• At Gusii Show Ground in Kisii, more than four schools and daycare centres were ordered to fold and transfer pupils to nearby public schools.
• Parents displeased with impromptu transfers, say they will affect exam performance.
The government has shut down 14 private schools in Nyamira county in the ongoing countrywide crackdown on infrastructurally defective learning institutions.
A public school in Borabu was ordered to close down its boarding section on Thursday after it emerged the management had not applied a licence for it.
County commissioner Amos Mariba said many of the schools affected were in bad shape.
"Site visits to the schools by the inspectors found most of those schools to have dilapidated buildings that are unsafe for learning," Mariba said.
The inspection and assessment is still going on and more schools may be shut if they are found unsafe for learning, he said.
"No school will be spared if it does not meet the standards."
Some schools were, however, ordered to make adjustments to meet the recommended standards.
"Soon we will go back to check if some improvements have been done, otherwise they will risk being shut too," the administrator told the Star on the phone on Thursday.
In Kisii, more schools were closed as the crackdown entered the second week.
At Gusii Show Ground alone, more than four schools and daycare centres were ordered to fold and transfer pupils to nearby public schools.
At least 36 pupils were huddled in one of the makeshift buildings which acts as a daycare and were waiting to be picked by their parents on Thursday afternoon when the Star visited.
Bhangi Daycare was located near the kraal where show organisers temporarily hold cattle meant for display at the annual agricultural show.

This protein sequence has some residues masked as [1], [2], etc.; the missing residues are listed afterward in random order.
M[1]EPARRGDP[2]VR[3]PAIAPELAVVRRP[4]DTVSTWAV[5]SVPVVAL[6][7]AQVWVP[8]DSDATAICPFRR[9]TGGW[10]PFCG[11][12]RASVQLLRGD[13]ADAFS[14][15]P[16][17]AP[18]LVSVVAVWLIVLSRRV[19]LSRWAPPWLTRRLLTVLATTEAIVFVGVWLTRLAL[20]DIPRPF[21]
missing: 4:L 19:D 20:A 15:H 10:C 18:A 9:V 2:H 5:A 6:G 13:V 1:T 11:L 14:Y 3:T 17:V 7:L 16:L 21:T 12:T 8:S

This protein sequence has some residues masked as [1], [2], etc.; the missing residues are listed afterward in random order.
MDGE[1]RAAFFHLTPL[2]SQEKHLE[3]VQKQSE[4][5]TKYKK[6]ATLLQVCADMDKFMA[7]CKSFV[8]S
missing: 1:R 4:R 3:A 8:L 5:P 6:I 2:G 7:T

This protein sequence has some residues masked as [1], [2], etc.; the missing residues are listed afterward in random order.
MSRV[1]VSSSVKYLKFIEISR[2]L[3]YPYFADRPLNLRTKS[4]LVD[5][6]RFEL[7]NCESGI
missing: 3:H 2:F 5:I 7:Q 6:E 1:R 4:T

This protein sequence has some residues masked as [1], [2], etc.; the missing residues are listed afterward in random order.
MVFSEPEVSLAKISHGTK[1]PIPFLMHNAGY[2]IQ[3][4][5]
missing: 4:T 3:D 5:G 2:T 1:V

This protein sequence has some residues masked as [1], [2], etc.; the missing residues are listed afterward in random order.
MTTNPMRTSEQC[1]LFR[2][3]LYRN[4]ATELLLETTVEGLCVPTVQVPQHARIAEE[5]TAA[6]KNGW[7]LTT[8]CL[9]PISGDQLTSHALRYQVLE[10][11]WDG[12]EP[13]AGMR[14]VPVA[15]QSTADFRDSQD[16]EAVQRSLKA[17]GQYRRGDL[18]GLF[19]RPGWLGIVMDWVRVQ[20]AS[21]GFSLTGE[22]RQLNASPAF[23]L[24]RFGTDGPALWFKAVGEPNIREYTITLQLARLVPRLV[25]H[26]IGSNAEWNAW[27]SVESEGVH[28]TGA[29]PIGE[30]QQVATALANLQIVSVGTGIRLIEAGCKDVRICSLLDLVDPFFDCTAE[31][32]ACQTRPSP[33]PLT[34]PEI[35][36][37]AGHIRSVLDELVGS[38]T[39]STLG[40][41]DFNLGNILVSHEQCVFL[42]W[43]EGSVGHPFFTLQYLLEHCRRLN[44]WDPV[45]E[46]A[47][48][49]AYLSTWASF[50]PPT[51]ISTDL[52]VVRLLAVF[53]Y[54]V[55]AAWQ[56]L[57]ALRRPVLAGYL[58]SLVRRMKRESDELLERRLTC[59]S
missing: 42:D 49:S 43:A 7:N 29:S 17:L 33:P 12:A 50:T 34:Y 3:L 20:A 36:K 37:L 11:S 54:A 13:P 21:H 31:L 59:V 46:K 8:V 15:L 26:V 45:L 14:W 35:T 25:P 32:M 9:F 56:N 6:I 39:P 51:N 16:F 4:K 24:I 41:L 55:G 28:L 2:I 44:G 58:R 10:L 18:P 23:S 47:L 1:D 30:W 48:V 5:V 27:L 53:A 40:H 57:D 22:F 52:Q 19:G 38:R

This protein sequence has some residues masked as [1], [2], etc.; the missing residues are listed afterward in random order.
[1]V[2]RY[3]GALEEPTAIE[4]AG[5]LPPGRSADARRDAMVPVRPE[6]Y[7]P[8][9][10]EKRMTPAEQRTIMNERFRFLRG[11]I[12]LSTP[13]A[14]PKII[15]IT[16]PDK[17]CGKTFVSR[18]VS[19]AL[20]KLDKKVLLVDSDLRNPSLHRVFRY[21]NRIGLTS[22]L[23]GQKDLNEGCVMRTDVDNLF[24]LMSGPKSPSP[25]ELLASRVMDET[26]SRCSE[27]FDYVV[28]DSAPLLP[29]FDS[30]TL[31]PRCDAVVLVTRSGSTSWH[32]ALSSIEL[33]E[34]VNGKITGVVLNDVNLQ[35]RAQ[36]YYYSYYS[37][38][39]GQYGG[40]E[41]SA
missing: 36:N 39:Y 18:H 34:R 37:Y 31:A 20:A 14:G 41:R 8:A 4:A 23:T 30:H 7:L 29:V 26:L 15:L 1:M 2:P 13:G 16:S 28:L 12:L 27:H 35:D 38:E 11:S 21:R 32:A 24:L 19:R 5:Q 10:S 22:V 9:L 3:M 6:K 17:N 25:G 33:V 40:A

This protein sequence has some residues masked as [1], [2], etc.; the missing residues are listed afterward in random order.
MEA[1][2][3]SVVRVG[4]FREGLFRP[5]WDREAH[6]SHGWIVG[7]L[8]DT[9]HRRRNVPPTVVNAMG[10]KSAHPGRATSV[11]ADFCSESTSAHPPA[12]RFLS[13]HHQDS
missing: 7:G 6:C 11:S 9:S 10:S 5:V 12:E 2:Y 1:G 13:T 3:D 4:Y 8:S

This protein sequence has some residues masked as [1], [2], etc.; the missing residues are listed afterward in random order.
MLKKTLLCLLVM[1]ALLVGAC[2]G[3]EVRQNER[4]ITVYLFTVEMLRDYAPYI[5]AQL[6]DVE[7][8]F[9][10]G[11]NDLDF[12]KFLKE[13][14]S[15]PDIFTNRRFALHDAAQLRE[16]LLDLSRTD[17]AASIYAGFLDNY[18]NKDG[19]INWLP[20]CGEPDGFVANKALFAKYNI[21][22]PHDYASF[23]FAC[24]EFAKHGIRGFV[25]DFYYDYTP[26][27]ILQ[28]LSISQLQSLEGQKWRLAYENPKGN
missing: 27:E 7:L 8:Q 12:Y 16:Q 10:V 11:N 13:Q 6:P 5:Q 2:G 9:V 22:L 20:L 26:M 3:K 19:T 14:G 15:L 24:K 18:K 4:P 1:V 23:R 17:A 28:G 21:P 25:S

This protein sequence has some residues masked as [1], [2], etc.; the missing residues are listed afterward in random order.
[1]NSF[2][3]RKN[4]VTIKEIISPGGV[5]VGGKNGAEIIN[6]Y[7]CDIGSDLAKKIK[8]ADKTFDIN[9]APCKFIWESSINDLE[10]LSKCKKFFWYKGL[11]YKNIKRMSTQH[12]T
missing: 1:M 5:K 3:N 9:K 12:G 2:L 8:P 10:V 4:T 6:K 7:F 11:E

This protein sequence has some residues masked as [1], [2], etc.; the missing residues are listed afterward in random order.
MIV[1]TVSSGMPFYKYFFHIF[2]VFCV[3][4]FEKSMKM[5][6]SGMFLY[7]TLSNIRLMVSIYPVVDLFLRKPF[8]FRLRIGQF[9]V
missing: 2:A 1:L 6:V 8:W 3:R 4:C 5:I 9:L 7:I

The centre lacked ventilation and its toilets were on the verge of sinking.
Another academy located in a farm produce store was also ordered shut. The proprietors were ordered to transfer their pupils to the neighbouring Kisii Primary which is also congested.
Parents who spoke to the Star expressed anger at the crackdown saying it is being done in an inhumane manner.
James Moruri said the learners could have been allowed to do this year's examination and get relocated next year.
"How do you relocate pupils in between a term? The managers could have been notified of the intention to close their schools and then be given time to make adjustments and us parents to find alternative schools for our young ones," he told the Star.
Some school proprietors said the crackdown has rendered many teachers jobless.
"I have had to send home eight teachers myself. We are also talking of more than 55 schools closed around the county where tens of others have walked home with nothing but talents that sorely need jobs," Josphat Ombongi, the proprietor of one school closed down in Kisii, told the Star.
Edited by R.Wamochie